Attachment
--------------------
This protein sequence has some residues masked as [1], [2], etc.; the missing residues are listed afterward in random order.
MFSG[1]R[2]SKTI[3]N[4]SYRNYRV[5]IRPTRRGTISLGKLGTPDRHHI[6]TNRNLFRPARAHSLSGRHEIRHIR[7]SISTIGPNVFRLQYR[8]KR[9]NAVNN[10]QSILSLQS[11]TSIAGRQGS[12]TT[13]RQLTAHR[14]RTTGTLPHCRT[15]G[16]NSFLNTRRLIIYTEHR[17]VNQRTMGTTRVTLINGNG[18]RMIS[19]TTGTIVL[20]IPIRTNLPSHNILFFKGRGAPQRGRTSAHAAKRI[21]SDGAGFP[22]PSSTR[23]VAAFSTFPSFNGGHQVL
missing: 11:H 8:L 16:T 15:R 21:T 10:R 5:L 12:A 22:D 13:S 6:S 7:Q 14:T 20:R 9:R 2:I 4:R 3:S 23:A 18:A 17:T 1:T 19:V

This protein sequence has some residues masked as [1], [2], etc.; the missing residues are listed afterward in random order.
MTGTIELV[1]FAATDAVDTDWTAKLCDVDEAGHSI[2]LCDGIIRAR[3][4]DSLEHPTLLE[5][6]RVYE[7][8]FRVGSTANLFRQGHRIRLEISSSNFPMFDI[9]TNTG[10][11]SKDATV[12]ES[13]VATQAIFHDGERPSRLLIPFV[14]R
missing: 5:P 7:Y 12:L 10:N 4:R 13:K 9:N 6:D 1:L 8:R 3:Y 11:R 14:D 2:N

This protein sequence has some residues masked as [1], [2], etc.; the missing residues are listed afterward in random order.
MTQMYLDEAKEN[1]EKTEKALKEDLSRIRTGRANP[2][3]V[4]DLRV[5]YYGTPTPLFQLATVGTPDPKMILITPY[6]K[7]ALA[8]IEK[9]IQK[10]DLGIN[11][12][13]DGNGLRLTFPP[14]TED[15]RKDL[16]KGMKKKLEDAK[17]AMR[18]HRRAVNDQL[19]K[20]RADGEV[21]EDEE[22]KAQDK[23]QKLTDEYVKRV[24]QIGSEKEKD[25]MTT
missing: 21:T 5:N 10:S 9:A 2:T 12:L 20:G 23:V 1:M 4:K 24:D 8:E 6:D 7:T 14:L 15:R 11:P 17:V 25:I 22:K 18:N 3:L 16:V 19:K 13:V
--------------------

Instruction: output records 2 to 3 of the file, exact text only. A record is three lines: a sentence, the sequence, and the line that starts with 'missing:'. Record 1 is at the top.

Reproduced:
This protein sequence has some residues masked as [1], [2], etc.; the missing residues are listed afterward in random order.
MTGTIELV[1]FAATDAVDTDWTAKLCDVDEAGHSI[2]LCDGIIRAR[3][4]DSLEHPTLLE[5][6]RVYE[7][8]FRVGSTANLFRQGHRIRLEISSSNFPMFDI[9]TNTG[10][11]SKDATV[12]ES[13]VATQAIFHDGERPSRLLIPFV[14]R
missing: 5:P 7:Y 12:L 10:N 4:R 13:K 9:N 6:D 1:L 8:R 3:Y 11:R 14:D 2:N

This protein sequence has some residues masked as [1], [2], etc.; the missing residues are listed afterward in random order.
MTQMYLDEAKEN[1]EKTEKALKEDLSRIRTGRANP[2][3]V[4]DLRV[5]YYGTPTPLFQLATVGTPDPKMILITPY[6]K[7]ALA[8]IEK[9]IQK[10]DLGIN[11][12][13]DGNGLRLTFPP[14]TED[15]RKDL[16]KGMKKKLEDAK[17]AMR[18]HRRAVNDQL[19]K[20]RADGEV[21]EDEE[22]KAQDK[23]QKLTDEYVKRV[24]QIGSEKEKD[25]MTT
missing: 21:T 5:N 10:S 9:A 2:T 12:L 20:G 23:V 1:M 4:K 24:D 8:E 6:D 7:T 14:L 15:R 11:P 17:V 25:I 22:K 18:N 3:L 16:V 19:K 13:V